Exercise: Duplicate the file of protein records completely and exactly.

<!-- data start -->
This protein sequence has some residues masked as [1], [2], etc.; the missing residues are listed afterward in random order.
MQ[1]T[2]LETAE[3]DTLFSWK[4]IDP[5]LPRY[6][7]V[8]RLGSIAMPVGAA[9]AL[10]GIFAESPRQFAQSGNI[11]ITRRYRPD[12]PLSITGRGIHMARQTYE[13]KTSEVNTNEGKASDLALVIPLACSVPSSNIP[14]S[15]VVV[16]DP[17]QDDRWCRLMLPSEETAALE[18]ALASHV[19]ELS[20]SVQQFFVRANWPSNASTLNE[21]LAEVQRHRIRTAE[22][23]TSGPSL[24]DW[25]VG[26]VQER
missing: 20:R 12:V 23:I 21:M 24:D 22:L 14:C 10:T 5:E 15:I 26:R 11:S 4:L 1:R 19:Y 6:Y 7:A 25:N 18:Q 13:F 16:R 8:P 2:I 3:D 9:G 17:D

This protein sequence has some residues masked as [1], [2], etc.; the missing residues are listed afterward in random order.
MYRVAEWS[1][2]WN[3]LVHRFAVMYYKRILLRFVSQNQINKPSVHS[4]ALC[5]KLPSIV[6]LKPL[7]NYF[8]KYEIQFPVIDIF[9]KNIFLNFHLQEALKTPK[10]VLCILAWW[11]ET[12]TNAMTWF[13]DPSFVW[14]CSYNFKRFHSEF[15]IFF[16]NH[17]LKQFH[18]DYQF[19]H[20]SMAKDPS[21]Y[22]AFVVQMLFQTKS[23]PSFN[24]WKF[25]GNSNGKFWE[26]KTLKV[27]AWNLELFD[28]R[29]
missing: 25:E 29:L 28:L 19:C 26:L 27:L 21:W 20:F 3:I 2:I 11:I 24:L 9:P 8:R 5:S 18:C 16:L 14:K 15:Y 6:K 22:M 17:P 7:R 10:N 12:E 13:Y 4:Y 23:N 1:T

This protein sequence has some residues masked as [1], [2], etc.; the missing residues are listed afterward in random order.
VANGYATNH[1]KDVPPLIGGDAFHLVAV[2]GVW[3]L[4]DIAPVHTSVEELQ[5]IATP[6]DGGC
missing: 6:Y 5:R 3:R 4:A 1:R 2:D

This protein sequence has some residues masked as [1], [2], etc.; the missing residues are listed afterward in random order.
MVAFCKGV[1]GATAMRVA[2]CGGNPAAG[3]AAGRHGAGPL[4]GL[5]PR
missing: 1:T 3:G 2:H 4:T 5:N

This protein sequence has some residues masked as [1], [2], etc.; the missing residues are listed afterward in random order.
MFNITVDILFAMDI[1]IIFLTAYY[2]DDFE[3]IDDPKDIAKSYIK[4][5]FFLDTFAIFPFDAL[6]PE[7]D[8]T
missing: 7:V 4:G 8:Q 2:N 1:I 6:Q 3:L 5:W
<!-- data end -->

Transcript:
This protein sequence has some residues masked as [1], [2], etc.; the missing residues are listed afterward in random order.
MQ[1]T[2]LETAE[3]DTLFSWK[4]IDP[5]LPRY[6][7]V[8]RLGSIAMPVGAA[9]AL[10]GIFAESPRQFAQSGNI[11]ITRRYRPD[12]PLSITGRGIHMARQTYE[13]KTSEVNTNEGKASDLALVIPLACSVPSSNIP[14]S[15]VVV[16]DP[17]QDDRWCRLMLPSEETAALE[18]ALASHV[19]ELS[20]SVQQFFVRANWPSNASTLNE[21]LAEVQRHRIRTAE[22][23]TSGPSL[24]DW[25]VG[26]VQER
missing: 20:R 12:V 23:I 21:M 24:D 22:L 14:C 10:T 5:E 15:I 26:R 11:S 4:L 1:R 19:Y 6:Y 7:A 25:N 18:Q 13:F 16:R 8:P 2:I 3:D 9:G 17:D

This protein sequence has some residues masked as [1], [2], etc.; the missing residues are listed afterward in random order.
MYRVAEWS[1][2]WN[3]LVHRFAVMYYKRILLRFVSQNQINKPSVHS[4]ALC[5]KLPSIV[6]LKPL[7]NYF[8]KYEIQFPVIDIF[9]KNIFLNFHLQEALKTPK[10]VLCILAWW[11]ET[12]TNAMTWF[13]DPSFVW[14]CSYNFKRFHSEF[15]IFF[16]NH[17]LKQFH[18]DYQF[19]H[20]SMAKDPS[21]Y[22]AFVVQMLFQTKS[23]PSFN[24]WKF[25]GNSNGKFWE[26]KTLKV[27]AWNLELFD[28]R[29]
missing: 25:E 29:L 28:L 19:C 26:L 27:L 21:W 20:F 3:I 2:I 11:I 24:L 9:P 8:R 5:S 18:C 16:L 14:K 15:Y 6:K 22:M 17:P 7:R 10:N 12:E 13:Y 4:Y 23:N 1:T

This protein sequence has some residues masked as [1], [2], etc.; the missing residues are listed afterward in random order.
VANGYATNH[1]KDVPPLIGGDAFHLVAV[2]GVW[3]L[4]DIAPVHTSVEELQ[5]IATP[6]DGGC
missing: 6:Y 5:R 3:R 4:A 1:R 2:D

This protein sequence has some residues masked as [1], [2], etc.; the missing residues are listed afterward in random order.
MVAFCKGV[1]GATAMRVA[2]CGGNPAAG[3]AAGRHGAGPL[4]GL[5]PR
missing: 1:T 3:G 2:H 4:T 5:N

This protein sequence has some residues masked as [1], [2], etc.; the missing residues are listed afterward in random order.
MFNITVDILFAMDI[1]IIFLTAYY[2]DDFE[3]IDDPKDIAKSYIK[4][5]FFLDTFAIFPFDAL[6]PE[7]D[8]T
missing: 7:V 4:G 8:Q 2:N 1:I 6:Q 3:L 5:W